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Terribly Tiny Tales - Believers in brevity

Anuj Gosalia and Chintan Ruparel of Terribly Tiny Tales  

In the summer of 2013, when Anuj Gosalia was scrolling through his newsfeed, he realised that memes, selfies and other avoidable materials were the most popular things on Facebook. Perturbed by the content that was available to netizens, especially to those who spend so much time on social media, he felt that it was important to create better content. The annoyance he felt that day, as a writer, helped him conceptualise the idea of 'Terribly Tiny Tales'. Terribly Tiny Tales (TTT) are stories written within 140 characters (including spaces). “Terribly Tiny Tales borrowed from the brevity of Twitter, the impact of flash fiction and the social web’s opportunity to easily collaborate. Also, the packaging of the tale into an image made it visually attractive and easy to consume,” says Anuj.

Anuj mentions that he started off without any big strategy. He invited a few friends who he knew were great writers and started a Facebook page with a team of 12. The immediate positive response on the page was evidence enough that this fresh product easily connected with people and they welcomed it as a break from the other memes that infested timelines. The team eventually expanded and so did their social media presence. A website was created and they established their presence on Instagram and Twitter. Now, everyone is invited to write a tale, and if it is good enough, it will be published with due credits.

In April 2014, Chintan Ruparel, a close friend of Anuj, got onboard as the co-founder of TTT. Chintan’s ability to impressively narrate a tale and Anuj’s background in business made them a great team with a goal to promote TTT as the world’s largest micro content platform.

A few weeks ago, they collaborated with United Colours of Benetton and wrote tales on the topic of LGBT. The images of their tales were rainbow-coloured to commemorate the legalisation of gay marriages in all 50 states of the U.S. They are planning a long-term engagement with UCB, which is going to start from August onwards, where they put out one solid, human insightful tale every Sunday. They have previously collaborated with Cornetto, Max Life Insurance and Amnesty International. The collaborations aren’t brand promotions but just a platform to write tales based on the messages these brands want to communicate. “We are absolutely happy to partner brands as long as they don’t interfere with the story telling and dictate the content,” says Chintan.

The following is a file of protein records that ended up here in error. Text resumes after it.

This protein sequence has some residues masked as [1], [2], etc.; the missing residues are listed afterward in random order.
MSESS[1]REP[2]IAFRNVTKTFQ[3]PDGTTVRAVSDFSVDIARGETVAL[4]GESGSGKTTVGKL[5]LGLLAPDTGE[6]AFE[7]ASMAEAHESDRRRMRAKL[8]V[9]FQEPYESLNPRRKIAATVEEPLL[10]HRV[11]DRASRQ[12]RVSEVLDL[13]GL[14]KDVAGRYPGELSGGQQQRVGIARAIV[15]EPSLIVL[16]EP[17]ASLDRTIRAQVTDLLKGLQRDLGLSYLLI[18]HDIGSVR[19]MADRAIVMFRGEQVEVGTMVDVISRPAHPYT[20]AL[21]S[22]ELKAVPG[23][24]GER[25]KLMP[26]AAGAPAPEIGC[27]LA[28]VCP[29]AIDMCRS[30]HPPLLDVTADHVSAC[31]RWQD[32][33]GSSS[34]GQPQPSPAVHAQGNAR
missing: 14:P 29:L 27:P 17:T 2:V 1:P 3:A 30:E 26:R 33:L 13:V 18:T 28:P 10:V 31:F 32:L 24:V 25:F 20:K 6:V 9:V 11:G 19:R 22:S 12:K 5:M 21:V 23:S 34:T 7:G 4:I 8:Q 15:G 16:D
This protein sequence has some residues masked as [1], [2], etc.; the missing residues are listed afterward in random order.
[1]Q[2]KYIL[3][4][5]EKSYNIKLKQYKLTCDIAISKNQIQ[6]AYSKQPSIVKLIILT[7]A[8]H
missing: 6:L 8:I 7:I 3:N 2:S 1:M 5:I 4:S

In an attempt to incorporate micro fiction in videos, Anuj and Chintan came up with the idea of Terribly Tiny Talkies, which is the most recent innovation of theirs, and received applause from the audience who were followers of Terribly Tiny Tales. “To go about the idea, we invited a set of friends who were in the film industry. The fact that we were already popular as a story-telling platform was credible enough for them to readily agree to contribute to Terribly Tiny Talkies,” says Chintan.

The theme for the first season of Terribly Tiny Talkies was love and it came out on Valentine’s Day this year. Five short films were produced, each of them about five minutes, which portrayed different perspectives on the concept of love and filmmakers pushed the boundaries of byte-sized storytelling. Encouraged by the good response, they launched the second season on the occasion of Mother’s Day. The third season is yet to come out. The theme is India and the talkies will be released on or around Independence Day. They are encouraging contribution from their fans. Anyone can send in a script that revolves around the theme and the five best entries will be chosen and turned into a video.

They explain that shooting a video requires a lot more effort than creating a tale because the former depends on various factors like production, equipment, permission, cost, location, post-production, crew, styling and acting and this is the reason for the slow but steady development of Terribly Tiny Talkies. “Terribly Tiny Tales started with a team of 15 writers, but now there is something called ‘TTT live’, where anyone around the world can contribute a tale and the best tale will be published. For talkies too, we might do the same in the future,” says Anuj.

About the future plans for TTT, Chintan, quotes Reid Hoffman, the co-founder of LinkedIn: “An entrepreneur is someone who jumps off a cliff and builds a plane on the way down.”


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Printable version | Jan 25, 2022 12:09:58 PM | https://www.thehindu.com/features/metroplus/terribly-tiny-tales-believers-in-brevity/article7429592.ece

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